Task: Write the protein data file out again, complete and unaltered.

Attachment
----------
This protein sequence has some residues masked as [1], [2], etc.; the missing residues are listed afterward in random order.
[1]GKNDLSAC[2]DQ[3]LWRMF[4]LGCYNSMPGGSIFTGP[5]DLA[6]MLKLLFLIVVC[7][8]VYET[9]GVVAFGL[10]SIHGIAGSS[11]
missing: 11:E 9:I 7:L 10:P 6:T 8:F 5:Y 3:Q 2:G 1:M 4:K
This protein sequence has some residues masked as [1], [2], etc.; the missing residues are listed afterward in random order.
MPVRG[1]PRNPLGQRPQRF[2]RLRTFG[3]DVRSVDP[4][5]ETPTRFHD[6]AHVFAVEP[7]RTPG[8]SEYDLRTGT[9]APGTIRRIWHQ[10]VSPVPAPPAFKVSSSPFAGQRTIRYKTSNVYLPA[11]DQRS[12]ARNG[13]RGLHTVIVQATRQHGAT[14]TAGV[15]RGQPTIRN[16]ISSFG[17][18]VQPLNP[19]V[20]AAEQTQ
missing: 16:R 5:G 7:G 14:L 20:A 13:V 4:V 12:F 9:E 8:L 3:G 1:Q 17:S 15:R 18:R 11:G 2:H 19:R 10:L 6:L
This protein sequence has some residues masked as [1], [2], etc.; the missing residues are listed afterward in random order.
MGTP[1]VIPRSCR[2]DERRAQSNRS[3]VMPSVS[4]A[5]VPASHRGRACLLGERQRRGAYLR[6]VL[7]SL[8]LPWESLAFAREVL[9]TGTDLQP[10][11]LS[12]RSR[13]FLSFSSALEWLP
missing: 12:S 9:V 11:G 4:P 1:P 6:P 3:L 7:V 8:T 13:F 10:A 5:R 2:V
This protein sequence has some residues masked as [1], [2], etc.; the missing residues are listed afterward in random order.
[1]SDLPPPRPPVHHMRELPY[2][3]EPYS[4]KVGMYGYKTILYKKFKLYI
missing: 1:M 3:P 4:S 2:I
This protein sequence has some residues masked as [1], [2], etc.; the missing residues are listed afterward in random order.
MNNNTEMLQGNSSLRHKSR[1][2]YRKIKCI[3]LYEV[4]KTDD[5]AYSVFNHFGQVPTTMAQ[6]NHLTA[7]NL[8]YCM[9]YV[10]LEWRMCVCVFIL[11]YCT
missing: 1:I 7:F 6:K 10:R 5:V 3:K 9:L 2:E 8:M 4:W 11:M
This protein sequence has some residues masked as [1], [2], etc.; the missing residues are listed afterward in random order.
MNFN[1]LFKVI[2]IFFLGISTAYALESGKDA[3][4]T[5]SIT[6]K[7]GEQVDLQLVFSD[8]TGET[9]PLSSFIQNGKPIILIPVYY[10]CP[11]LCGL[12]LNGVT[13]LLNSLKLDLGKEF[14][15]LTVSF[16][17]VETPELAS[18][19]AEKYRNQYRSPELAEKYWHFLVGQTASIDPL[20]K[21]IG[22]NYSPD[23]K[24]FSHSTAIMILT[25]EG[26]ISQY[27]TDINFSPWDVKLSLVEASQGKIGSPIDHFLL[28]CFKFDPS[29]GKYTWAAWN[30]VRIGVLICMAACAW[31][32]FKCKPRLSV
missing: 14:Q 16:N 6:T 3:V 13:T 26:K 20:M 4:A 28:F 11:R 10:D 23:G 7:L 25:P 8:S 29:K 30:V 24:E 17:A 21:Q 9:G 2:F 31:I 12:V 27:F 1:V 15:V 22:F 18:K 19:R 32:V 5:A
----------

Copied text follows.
This protein sequence has some residues masked as [1], [2], etc.; the missing residues are listed afterward in random order.
[1]GKNDLSAC[2]DQ[3]LWRMF[4]LGCYNSMPGGSIFTGP[5]DLA[6]MLKLLFLIVVC[7][8]VYET[9]GVVAFGL[10]SIHGIAGSS[11]
missing: 11:E 9:I 7:L 10:P 6:T 8:F 5:Y 3:Q 2:G 1:M 4:K
This protein sequence has some residues masked as [1], [2], etc.; the missing residues are listed afterward in random order.
MPVRG[1]PRNPLGQRPQRF[2]RLRTFG[3]DVRSVDP[4][5]ETPTRFHD[6]AHVFAVEP[7]RTPG[8]SEYDLRTGT[9]APGTIRRIWHQ[10]VSPVPAPPAFKVSSSPFAGQRTIRYKTSNVYLPA[11]DQRS[12]ARNG[13]RGLHTVIVQATRQHGAT[14]TAGV[15]RGQPTIRN[16]ISSFG[17][18]VQPLNP[19]V[20]AAEQTQ
missing: 16:R 5:G 7:G 14:L 20:A 13:V 4:V 12:F 9:E 8:L 3:G 1:Q 17:S 15:R 18:R 11:G 2:H 19:R 10:L 6:L
This protein sequence has some residues masked as [1], [2], etc.; the missing residues are listed afterward in random order.
MGTP[1]VIPRSCR[2]DERRAQSNRS[3]VMPSVS[4]A[5]VPASHRGRACLLGERQRRGAYLR[6]VL[7]SL[8]LPWESLAFAREVL[9]TGTDLQP[10][11]LS[12]RSR[13]FLSFSSALEWLP
missing: 12:S 9:V 11:G 4:P 1:P 6:P 3:L 7:V 8:T 13:F 10:A 5:R 2:V
This protein sequence has some residues masked as [1], [2], etc.; the missing residues are listed afterward in random order.
[1]SDLPPPRPPVHHMRELPY[2][3]EPYS[4]KVGMYGYKTILYKKFKLYI
missing: 1:M 3:P 4:S 2:I
This protein sequence has some residues masked as [1], [2], etc.; the missing residues are listed afterward in random order.
MNNNTEMLQGNSSLRHKSR[1][2]YRKIKCI[3]LYEV[4]KTDD[5]AYSVFNHFGQVPTTMAQ[6]NHLTA[7]NL[8]YCM[9]YV[10]LEWRMCVCVFIL[11]YCT
missing: 1:I 7:F 6:K 10:R 5:V 3:K 9:L 2:E 8:M 4:W 11:M
This protein sequence has some residues masked as [1], [2], etc.; the missing residues are listed afterward in random order.
MNFN[1]LFKVI[2]IFFLGISTAYALESGKDA[3][4]T[5]SIT[6]K[7]GEQVDLQLVFSD[8]TGET[9]PLSSFIQNGKPIILIPVYY[10]CP[11]LCGL[12]LNGVT[13]LLNSLKLDLGKEF[14][15]LTVSF[16][17]VETPELAS[18][19]AEKYRNQYRSPELAEKYWHFLVGQTASIDPL[20]K[21]IG[22]NYSPD[23]K[24]FSHSTAIMILT[25]EG[26]ISQY[27]TDINFSPWDVKLSLVEASQGKIGSPIDHFLL[28]CFKFDPS[29]GKYTWAAWN[30]VRIGVLICMAACAW[31][32]FKCKPRLSV
missing: 14:Q 16:N 6:T 3:V 13:T 26:K 20:M 4:A 28:F 11:R 10:D 23:G 7:L 25:P 8:S 29:K 30:V 24:E 17:A 21:Q 9:G 2:F 31:I 12:V 27:F 1:V 15:V 22:F 18:K 19:R 32:V 5:A